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 Post subject: Heathkit WA-P2 power supply build questions
PostPosted: Aug Mon 09, 2021 12:41 am 
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Location: 20653
I am building a power supply to power a Heathkit WA-PS preamp using D-Labs schematic and have a few questions.
I wanted to build it out of stuff I have here so I didn't use the parts he used.
I used the transformer from a Arvin 751 that was parted out versus the one he used. I measured its no load voltage and the Hv is ~640V.
I couldn't find a 4H choke but I have a 11H.
I have 2 39UFD versus 33UFD.
Do any of the above changes have significant impact to the design? The WA-p2 wants ~320vdc

I want to set the voltage on the output but need to build a dummy load. I know R=E/I and I was going to use 320v for no better reason than that's what I want. I am not sure what to use as the current value to estimate the load resistor value?

Here is a close up of the Arvin schematic around the transformer and a link to the 751 schematic.
Attachment:
arvin 751.png
arvin 751.png [ 13.93 KiB | Viewed 1309 times ]


http://www.nostalgiaair.org/Resources/261/M0001261.htm

Here is snapshot of Terry's (DLabs) schematic and youtube video link
Attachment:
DLAB_PS.png
DLAB_PS.png [ 293.85 KiB | Viewed 1309 times ]


https://www.youtube.com/watch?v=aflnSukFdsY


Thanks
Andy


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 Post subject: Re: Heathkit WA-P2 power supply build questions
PostPosted: Aug Mon 09, 2021 4:48 pm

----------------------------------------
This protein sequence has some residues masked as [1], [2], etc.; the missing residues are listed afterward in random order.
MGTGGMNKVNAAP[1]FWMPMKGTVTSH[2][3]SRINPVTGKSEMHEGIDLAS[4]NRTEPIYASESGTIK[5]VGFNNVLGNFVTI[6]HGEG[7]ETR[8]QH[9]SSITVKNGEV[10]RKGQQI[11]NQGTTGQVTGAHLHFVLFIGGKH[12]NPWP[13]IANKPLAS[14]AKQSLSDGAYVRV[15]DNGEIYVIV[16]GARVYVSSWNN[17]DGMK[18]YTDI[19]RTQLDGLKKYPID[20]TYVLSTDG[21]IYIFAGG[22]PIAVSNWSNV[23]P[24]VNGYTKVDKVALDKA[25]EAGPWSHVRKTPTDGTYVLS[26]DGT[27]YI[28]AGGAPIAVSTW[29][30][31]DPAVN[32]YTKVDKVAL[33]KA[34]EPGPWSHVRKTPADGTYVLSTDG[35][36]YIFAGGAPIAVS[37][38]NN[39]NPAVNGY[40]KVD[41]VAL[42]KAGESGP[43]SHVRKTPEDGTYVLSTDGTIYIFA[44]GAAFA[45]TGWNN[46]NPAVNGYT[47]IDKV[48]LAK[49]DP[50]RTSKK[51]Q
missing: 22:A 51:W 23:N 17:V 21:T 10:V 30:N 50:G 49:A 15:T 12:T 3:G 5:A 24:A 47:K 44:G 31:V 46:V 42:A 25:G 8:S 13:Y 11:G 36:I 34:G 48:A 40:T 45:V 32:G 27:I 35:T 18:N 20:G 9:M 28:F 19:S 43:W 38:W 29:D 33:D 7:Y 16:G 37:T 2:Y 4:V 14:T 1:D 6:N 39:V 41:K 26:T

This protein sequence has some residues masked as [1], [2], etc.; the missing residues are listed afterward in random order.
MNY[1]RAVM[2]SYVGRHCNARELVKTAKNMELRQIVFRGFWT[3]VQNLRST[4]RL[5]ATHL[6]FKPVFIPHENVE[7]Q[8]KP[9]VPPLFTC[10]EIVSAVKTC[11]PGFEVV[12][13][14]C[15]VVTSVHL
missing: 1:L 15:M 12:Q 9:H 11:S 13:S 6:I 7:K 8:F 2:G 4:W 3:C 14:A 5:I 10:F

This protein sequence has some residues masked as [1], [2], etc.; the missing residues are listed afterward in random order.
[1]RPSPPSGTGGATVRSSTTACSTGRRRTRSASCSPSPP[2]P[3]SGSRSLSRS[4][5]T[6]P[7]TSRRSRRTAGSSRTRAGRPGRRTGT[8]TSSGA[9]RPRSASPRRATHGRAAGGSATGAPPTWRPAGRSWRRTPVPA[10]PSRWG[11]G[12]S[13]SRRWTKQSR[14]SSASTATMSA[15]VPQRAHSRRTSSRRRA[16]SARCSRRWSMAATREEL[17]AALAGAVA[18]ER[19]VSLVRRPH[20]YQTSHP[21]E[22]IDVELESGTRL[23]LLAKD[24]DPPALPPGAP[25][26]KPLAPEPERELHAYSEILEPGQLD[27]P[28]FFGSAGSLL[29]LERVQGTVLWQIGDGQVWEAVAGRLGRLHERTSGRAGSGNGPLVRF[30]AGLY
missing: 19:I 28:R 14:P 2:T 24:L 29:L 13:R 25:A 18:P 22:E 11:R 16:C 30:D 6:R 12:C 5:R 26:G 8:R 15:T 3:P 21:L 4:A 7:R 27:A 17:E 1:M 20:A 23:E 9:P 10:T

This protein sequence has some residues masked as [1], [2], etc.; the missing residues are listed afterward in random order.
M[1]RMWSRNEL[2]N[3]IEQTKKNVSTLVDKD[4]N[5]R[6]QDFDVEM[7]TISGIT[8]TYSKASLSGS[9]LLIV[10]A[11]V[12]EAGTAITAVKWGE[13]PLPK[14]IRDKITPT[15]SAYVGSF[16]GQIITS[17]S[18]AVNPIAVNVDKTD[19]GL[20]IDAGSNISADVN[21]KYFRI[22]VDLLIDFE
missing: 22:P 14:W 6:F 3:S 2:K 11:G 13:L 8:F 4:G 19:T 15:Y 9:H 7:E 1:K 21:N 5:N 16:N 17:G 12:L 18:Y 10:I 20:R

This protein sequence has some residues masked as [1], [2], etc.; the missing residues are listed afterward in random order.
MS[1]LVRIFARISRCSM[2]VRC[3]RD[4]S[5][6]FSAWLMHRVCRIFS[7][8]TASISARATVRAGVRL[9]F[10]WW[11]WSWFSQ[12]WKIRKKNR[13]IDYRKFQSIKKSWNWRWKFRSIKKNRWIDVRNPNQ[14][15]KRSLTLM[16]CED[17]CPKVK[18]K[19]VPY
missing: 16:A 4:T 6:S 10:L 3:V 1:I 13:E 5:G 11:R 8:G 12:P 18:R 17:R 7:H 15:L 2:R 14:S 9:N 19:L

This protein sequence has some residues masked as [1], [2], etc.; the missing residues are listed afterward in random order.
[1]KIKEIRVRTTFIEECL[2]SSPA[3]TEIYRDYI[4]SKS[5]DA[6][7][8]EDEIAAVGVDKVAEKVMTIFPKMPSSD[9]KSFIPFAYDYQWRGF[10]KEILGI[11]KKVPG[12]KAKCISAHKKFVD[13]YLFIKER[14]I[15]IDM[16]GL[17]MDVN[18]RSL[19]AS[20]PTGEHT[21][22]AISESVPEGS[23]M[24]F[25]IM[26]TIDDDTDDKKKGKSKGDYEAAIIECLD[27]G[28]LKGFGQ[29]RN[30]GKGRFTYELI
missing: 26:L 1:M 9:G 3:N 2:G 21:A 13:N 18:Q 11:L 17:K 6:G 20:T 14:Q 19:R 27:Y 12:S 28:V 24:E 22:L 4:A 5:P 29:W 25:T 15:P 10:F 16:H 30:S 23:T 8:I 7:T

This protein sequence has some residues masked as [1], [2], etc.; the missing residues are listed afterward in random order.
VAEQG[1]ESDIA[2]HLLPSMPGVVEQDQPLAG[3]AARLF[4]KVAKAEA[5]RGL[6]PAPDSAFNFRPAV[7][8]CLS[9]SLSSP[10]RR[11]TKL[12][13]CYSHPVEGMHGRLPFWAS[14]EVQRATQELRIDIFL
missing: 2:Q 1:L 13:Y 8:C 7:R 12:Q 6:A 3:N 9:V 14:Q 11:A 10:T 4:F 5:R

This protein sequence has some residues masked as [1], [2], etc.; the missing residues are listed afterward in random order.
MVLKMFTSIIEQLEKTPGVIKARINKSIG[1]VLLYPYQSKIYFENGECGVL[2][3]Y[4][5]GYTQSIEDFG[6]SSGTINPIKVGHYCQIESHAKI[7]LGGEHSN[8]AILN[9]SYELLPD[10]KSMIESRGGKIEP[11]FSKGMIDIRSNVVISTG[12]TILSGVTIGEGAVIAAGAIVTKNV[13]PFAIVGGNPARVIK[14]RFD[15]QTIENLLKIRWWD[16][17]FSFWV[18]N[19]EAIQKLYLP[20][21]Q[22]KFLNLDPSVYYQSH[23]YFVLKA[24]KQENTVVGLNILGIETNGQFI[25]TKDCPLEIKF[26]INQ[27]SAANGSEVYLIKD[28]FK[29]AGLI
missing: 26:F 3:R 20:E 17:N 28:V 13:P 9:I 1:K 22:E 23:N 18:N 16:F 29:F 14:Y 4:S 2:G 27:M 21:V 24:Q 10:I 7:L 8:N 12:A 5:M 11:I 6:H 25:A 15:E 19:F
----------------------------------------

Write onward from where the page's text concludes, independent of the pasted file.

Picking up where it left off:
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Quote:
I am not sure what to use as the current value to estimate the load resistor value?


What's the current rating of the Arvin transformer? Probably not more than 100 mA.

Rich


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 Post subject: Re: Heathkit WA-P2 power supply build questions
PostPosted: Aug Mon 09, 2021 5:28 pm 
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Try this, or one of several other sites that go into designing choke DC power supplies.

https://www.w8ji.com/choke_input_power_supply.htm

There's more to it than is readily apparent. There are some older ARF threads on this as well but I didn't look them all up.

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 Post subject: Re: Heathkit WA-P2 power supply build questions
PostPosted: Aug Mon 09, 2021 5:59 pm 
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Joined: Jan Tue 16, 2007 7:02 am
Posts: 4712
Location: Lexington, KY USA
The WA-P2 is an audio preamp from the 1950s, intended to draw power from a separate power amplifier.
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Screenshot from 2021-08-09 12-50-00.png [ 294.06 KiB | Viewed 1255 times ]

https://www.vintageshifi.com/repertoire-pdf/pdf/telecharge.php?pdf=Heathkit-WA-P2-manual.pdf

( From a useful source for info: https://www.vintageshifi.com/repertoire-pdf/Heathkit-4.php)

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The Arvin Transformer is wildly larger than necessary, but will serve well to stabilize your system in a high wind.